Just as we were getting used to Ultra HD 4K, Japan's NHK has kicked off its Super Hi-Vision broadcast tests, sending out 4K and 8K video via satellite. Unfortunately, there's no way to watch the super high res feeds and 22.2 channel sound at home -- even with a $130,000 8K TV -- but interested Japanese residents can check out tests of the feeds at several public locations in Tokyo and Osaka. NHK is using the Rio Olympics as a testbed for technology that it hopes to roll out first in 2018, and have ready for the public time for the 2020 Olympics in Japan.
According to the schedule, viewers can see pretaped clips including 8K test footage from the 2012 Olympics, and even a live broadcast (unlike the tape-delayed feed everyone in the US will get) of Rio's Opening Ceremony. Some events will require reservations, but there will be viewing on large projection screens and LCDs we've grown used to watching 8K on at CES. Last week several companies showed off 8K tech they're working on to support broadcasting and viewing at the Cable Tech Show 2016 in Japan, including Panasonic's 8K-ready cable and an 8K set-top box prototype from Pioneer.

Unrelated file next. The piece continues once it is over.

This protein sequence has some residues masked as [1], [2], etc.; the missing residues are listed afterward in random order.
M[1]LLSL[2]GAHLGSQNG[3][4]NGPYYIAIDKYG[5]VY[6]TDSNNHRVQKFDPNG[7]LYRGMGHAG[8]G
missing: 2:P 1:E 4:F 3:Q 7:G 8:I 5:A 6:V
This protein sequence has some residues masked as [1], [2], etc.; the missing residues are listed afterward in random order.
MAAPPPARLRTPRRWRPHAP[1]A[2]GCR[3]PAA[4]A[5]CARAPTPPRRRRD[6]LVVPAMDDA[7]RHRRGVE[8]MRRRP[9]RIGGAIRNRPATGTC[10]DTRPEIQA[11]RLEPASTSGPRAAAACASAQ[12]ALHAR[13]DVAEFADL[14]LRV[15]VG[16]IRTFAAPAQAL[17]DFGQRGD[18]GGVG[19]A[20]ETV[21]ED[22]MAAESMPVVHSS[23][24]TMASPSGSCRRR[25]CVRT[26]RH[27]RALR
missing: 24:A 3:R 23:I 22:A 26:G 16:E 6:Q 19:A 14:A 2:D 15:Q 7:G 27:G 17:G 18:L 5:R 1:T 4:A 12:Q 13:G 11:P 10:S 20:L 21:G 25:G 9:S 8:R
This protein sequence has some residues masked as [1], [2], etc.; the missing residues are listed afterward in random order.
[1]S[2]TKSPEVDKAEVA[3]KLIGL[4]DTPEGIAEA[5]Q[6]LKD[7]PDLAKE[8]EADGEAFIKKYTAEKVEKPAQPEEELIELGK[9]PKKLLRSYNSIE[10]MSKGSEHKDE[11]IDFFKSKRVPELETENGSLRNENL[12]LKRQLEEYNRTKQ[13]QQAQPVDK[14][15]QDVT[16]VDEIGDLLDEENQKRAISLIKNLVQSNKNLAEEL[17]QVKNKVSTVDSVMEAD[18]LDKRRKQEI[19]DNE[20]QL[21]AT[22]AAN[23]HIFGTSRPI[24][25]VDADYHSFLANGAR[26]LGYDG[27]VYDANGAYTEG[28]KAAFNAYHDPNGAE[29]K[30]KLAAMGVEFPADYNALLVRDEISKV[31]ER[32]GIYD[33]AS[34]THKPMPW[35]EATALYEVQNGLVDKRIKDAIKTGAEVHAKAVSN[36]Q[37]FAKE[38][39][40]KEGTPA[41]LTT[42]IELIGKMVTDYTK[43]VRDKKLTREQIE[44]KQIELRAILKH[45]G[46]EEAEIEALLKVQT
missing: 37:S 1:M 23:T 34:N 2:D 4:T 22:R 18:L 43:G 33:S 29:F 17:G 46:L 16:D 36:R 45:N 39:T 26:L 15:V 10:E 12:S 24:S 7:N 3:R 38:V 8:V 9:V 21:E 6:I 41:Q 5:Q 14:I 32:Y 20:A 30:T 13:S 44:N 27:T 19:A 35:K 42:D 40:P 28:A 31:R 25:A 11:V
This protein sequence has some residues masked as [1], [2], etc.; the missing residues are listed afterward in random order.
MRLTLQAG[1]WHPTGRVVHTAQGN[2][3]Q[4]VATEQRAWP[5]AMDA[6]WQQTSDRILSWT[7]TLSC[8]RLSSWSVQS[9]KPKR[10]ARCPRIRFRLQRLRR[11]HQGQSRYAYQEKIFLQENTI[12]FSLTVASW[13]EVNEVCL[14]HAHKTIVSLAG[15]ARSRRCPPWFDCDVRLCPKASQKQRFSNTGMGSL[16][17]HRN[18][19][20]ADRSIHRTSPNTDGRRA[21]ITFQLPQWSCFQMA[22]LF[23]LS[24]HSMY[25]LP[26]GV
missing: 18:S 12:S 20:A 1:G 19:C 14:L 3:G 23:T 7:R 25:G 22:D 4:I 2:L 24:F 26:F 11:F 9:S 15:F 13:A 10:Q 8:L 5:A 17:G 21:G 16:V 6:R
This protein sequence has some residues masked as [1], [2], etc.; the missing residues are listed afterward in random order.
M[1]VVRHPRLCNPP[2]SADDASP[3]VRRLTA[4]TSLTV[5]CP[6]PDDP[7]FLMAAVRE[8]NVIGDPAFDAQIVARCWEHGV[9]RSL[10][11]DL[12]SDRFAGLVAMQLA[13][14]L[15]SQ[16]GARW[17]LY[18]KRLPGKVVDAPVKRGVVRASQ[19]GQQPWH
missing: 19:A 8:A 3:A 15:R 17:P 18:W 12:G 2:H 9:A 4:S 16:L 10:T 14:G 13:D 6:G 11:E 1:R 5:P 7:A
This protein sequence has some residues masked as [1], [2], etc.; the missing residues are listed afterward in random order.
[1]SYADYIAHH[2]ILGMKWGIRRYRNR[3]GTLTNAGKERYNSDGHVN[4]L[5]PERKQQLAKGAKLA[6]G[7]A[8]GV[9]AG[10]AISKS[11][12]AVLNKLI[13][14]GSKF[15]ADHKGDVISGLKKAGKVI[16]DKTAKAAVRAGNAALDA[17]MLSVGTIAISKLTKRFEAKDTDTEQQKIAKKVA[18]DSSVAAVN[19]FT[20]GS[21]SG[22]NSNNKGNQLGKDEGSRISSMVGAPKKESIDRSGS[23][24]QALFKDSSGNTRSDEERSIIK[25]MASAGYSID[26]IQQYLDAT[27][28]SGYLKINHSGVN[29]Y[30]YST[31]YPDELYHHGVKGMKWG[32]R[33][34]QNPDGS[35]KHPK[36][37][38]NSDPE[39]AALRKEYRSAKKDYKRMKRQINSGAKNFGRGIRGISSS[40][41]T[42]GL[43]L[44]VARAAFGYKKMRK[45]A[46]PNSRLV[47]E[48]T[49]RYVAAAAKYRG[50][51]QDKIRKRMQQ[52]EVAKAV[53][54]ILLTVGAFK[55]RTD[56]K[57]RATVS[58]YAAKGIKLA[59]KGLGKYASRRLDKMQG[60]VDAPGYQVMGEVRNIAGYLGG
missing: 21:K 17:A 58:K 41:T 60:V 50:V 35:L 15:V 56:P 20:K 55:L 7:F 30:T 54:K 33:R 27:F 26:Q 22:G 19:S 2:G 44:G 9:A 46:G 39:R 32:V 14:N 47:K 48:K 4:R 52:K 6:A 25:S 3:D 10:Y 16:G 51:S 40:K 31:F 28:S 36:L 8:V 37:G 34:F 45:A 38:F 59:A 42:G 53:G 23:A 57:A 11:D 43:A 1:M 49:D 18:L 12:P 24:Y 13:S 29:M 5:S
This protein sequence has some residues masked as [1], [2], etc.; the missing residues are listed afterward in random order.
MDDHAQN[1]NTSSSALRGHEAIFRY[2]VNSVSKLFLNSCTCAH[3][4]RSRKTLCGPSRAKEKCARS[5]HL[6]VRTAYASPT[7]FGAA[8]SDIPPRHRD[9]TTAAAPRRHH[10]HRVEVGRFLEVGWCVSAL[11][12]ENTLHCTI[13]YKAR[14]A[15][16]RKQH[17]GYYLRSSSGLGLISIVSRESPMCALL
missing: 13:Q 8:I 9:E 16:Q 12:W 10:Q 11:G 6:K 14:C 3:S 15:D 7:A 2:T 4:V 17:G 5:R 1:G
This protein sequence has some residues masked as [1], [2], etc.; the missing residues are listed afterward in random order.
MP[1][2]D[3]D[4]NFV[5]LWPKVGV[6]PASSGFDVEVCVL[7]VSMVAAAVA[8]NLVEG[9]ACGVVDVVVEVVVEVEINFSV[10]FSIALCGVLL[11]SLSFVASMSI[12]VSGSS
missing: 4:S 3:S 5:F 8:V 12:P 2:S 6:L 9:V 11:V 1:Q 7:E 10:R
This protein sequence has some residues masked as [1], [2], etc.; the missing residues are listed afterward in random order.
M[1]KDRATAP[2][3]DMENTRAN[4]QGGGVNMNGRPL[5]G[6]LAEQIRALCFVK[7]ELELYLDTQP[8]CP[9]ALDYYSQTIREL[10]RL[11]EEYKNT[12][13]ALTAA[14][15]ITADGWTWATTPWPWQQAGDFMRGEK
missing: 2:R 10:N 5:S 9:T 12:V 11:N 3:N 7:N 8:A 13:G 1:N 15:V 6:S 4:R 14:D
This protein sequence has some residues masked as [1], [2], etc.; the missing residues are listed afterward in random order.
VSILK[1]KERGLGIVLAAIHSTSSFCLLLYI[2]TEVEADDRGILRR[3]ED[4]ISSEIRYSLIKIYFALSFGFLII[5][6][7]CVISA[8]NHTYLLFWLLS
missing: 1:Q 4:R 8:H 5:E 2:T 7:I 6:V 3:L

In 2012 I saw an 8K test broadcast in Washingon DC delivered from London via Internet2, but I haven't heard about any public viewings set up for the 2016 games. Here in the US, the closest you'll probably come is a downscaled to 4K feed on tape-delay, provided by Comcast, DirecTV or Dish Network. Still, it's never too soon to start measuring an 85-inch space on your wall to fit an 8K display for proper Tokyo 2020 viewing.